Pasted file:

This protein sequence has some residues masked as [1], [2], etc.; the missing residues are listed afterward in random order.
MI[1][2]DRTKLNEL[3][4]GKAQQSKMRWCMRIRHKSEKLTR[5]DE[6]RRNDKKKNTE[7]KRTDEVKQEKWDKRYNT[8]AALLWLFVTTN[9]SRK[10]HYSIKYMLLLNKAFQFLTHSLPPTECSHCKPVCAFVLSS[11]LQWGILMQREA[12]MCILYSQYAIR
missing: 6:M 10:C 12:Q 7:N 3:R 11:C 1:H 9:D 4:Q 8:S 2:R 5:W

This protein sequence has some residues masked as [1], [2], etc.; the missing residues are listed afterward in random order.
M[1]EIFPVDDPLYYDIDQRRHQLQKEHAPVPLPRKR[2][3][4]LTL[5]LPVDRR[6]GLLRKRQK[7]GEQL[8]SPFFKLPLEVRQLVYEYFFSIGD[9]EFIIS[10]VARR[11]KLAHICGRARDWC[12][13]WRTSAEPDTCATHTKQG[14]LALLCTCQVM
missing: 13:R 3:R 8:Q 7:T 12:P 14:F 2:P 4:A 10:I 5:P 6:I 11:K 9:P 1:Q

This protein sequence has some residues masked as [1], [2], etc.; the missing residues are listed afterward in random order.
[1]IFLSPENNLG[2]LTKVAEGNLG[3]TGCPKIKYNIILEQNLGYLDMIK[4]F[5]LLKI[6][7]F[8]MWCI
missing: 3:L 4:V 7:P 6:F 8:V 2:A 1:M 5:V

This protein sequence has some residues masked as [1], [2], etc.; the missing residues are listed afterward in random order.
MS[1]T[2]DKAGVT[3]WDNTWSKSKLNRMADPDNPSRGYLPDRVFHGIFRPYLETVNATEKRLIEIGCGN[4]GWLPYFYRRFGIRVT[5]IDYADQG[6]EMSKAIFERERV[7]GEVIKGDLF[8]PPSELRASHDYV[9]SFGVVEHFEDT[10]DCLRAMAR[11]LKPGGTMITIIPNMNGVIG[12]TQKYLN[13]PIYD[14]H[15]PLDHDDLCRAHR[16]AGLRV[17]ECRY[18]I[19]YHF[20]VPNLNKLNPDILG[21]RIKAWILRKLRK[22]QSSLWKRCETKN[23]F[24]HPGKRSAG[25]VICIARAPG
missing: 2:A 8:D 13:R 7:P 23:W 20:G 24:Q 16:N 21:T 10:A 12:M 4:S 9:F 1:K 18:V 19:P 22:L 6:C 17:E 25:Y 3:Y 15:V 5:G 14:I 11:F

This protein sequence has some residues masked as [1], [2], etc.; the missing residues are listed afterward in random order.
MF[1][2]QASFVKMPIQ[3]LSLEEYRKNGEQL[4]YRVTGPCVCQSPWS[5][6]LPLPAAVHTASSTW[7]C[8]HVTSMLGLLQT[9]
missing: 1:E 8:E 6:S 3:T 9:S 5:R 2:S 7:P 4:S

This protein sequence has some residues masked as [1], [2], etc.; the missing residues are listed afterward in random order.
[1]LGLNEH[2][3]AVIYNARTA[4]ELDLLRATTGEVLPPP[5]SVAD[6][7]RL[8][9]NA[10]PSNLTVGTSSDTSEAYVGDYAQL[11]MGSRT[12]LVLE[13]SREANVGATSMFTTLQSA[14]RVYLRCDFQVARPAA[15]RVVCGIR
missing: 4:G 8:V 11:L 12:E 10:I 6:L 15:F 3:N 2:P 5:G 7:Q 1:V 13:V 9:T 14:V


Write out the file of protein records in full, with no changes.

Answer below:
This protein sequence has some residues masked as [1], [2], etc.; the missing residues are listed afterward in random order.
MI[1][2]DRTKLNEL[3][4]GKAQQSKMRWCMRIRHKSEKLTR[5]DE[6]RRNDKKKNTE[7]KRTDEVKQEKWDKRYNT[8]AALLWLFVTTN[9]SRK[10]HYSIKYMLLLNKAFQFLTHSLPPTECSHCKPVCAFVLSS[11]LQWGILMQREA[12]MCILYSQYAIR
missing: 6:M 10:C 12:Q 7:N 3:R 11:C 1:H 9:D 4:Q 8:S 2:R 5:W

This protein sequence has some residues masked as [1], [2], etc.; the missing residues are listed afterward in random order.
M[1]EIFPVDDPLYYDIDQRRHQLQKEHAPVPLPRKR[2][3][4]LTL[5]LPVDRR[6]GLLRKRQK[7]GEQL[8]SPFFKLPLEVRQLVYEYFFSIGD[9]EFIIS[10]VARR[11]KLAHICGRARDWC[12][13]WRTSAEPDTCATHTKQG[14]LALLCTCQVM
missing: 13:R 3:R 8:Q 7:T 12:P 14:F 2:P 4:A 10:I 5:P 6:I 11:K 9:P 1:Q

This protein sequence has some residues masked as [1], [2], etc.; the missing residues are listed afterward in random order.
[1]IFLSPENNLG[2]LTKVAEGNLG[3]TGCPKIKYNIILEQNLGYLDMIK[4]F[5]LLKI[6][7]F[8]MWCI
missing: 3:L 4:V 7:P 6:F 8:V 2:A 1:M 5:V

This protein sequence has some residues masked as [1], [2], etc.; the missing residues are listed afterward in random order.
MS[1]T[2]DKAGVT[3]WDNTWSKSKLNRMADPDNPSRGYLPDRVFHGIFRPYLETVNATEKRLIEIGCGN[4]GWLPYFYRRFGIRVT[5]IDYADQG[6]EMSKAIFERERV[7]GEVIKGDLF[8]PPSELRASHDYV[9]SFGVVEHFEDT[10]DCLRAMAR[11]LKPGGTMITIIPNMNGVIG[12]TQKYLN[13]PIYD[14]H[15]PLDHDDLCRAHR[16]AGLRV[17]ECRY[18]I[19]YHF[20]VPNLNKLNPDILG[21]RIKAWILRKLRK[22]QSSLWKRCETKN[23]F[24]HPGKRSAG[25]VICIARAPG
missing: 2:A 8:D 13:R 7:P 23:W 20:G 24:Q 16:N 21:T 10:A 12:M 4:S 9:F 1:K 18:V 19:P 22:L 6:C 17:E 25:Y 3:Y 15:V 5:G 14:I 11:F

This protein sequence has some residues masked as [1], [2], etc.; the missing residues are listed afterward in random order.
MF[1][2]QASFVKMPIQ[3]LSLEEYRKNGEQL[4]YRVTGPCVCQSPWS[5][6]LPLPAAVHTASSTW[7]C[8]HVTSMLGLLQT[9]
missing: 1:E 8:E 6:S 3:T 9:S 5:R 2:S 7:P 4:S

This protein sequence has some residues masked as [1], [2], etc.; the missing residues are listed afterward in random order.
[1]LGLNEH[2][3]AVIYNARTA[4]ELDLLRATTGEVLPPP[5]SVAD[6][7]RL[8][9]NA[10]PSNLTVGTSSDTSEAYVGDYAQL[11]MGSRT[12]LVLE[13]SREANVGATSMFTTLQSA[14]RVYLRCDFQVARPAA[15]RVVCGIR
missing: 4:G 8:V 11:L 12:E 10:I 6:L 15:F 3:N 2:P 5:G 7:Q 1:V 13:V 9:T 14:V